IF ACTIONS speak louder than words, then integrious actions speak even louder. And even though that strange adjective fell out of favour – and dictionaries – decades ago, it certainly fits the old adage. So as everything around us – not just here but globally – seems to be falling apart, thanks in no small part to corruption and dirty dealings by those who pull the strings, it’s about time we revived the word, reckons The Integrious Project (www.integriousproject.com).
One Beau Hodson is behind the push to reintroduce it to the English lexicon. Without it, he says, there’s “a true gap” in the English language.
Integrious is, of course, the adjectival form of integrity, which means the firm adherence to a code of especially moral values. It was in use from around the 15th century until it was “retired” from the Oxford English Dictionary in the late
“If we had a word to describe, to name, to call out a person or an act, or even better a self admission, we would become more aware of what integrity is, and what it means to us,” says Beau.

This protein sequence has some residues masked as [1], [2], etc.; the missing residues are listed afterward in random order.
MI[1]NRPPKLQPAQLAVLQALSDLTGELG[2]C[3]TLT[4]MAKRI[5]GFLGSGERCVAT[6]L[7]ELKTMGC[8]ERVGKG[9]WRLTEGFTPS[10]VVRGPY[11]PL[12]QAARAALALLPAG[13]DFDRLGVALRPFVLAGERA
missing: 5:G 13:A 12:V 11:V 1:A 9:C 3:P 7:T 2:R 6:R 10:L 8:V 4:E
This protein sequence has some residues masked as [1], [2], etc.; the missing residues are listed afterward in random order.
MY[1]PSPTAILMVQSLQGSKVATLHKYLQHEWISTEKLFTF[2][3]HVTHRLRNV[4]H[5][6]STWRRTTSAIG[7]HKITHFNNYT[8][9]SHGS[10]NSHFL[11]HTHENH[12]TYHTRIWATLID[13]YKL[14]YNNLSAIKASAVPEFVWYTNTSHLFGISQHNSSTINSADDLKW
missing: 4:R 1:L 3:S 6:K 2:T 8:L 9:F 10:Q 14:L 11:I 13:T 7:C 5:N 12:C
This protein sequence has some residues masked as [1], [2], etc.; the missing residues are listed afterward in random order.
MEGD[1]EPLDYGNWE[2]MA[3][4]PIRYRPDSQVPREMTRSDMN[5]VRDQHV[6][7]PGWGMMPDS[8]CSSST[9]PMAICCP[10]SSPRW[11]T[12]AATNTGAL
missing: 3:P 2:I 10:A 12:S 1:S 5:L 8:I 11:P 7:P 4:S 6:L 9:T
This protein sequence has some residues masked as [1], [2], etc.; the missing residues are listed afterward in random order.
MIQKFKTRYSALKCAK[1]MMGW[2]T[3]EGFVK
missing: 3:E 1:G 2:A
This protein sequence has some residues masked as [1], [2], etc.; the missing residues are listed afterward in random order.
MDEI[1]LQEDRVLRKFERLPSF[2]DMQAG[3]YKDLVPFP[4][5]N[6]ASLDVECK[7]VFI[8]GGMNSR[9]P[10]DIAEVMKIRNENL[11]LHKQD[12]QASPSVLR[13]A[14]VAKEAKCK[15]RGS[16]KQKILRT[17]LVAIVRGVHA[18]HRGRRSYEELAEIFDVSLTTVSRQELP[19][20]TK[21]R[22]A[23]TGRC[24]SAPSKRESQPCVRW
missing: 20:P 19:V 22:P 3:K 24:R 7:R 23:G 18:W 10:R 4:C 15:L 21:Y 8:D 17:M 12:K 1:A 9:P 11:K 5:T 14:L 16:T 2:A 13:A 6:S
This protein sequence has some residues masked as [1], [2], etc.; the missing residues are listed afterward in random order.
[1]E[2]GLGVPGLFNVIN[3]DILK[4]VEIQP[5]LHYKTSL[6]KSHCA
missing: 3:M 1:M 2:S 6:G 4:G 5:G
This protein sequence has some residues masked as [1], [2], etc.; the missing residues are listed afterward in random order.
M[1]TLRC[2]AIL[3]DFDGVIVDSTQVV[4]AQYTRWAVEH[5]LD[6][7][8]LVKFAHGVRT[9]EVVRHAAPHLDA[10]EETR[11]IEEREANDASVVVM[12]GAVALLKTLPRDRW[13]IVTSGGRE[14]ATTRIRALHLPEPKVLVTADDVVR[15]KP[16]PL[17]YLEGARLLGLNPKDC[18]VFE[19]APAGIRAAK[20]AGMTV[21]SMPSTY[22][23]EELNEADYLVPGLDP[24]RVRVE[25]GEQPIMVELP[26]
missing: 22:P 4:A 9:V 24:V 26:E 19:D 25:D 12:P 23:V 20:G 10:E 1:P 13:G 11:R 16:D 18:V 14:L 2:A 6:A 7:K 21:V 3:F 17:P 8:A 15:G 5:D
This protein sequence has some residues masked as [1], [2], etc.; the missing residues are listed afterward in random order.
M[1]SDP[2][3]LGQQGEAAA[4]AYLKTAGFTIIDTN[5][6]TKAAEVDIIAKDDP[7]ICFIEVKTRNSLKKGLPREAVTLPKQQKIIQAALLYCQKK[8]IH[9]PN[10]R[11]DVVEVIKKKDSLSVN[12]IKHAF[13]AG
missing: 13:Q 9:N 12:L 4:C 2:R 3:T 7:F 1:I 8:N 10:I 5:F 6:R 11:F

“If people could recognise the freedom and power that personal integrity can offer, the virtue would become more attractive.”
The cause – which even has its own Facebook page – is, he says, “about more than just the word, it is about connecting with and stimulating people to think about what personal integrity means on a broad scale and how it can be applied to our lives”.
“It is time for integrity to make a comeback and it is time we start taking integrity personally.
“Integrious the word is like many things of the past, a faint mark of obscurity symbolising a distant and nostalgic past where things were just plain ol’ different … The acceptance of this word can put a new focus on integrity, and this is exactly what we need.”
Well, maybe Beau’s right, although I fear the global rot’s set in a bit too deep for a mere word to make much of a difference. — Stevie Godson
(A version of this column first appeared in the Daily Dispatch)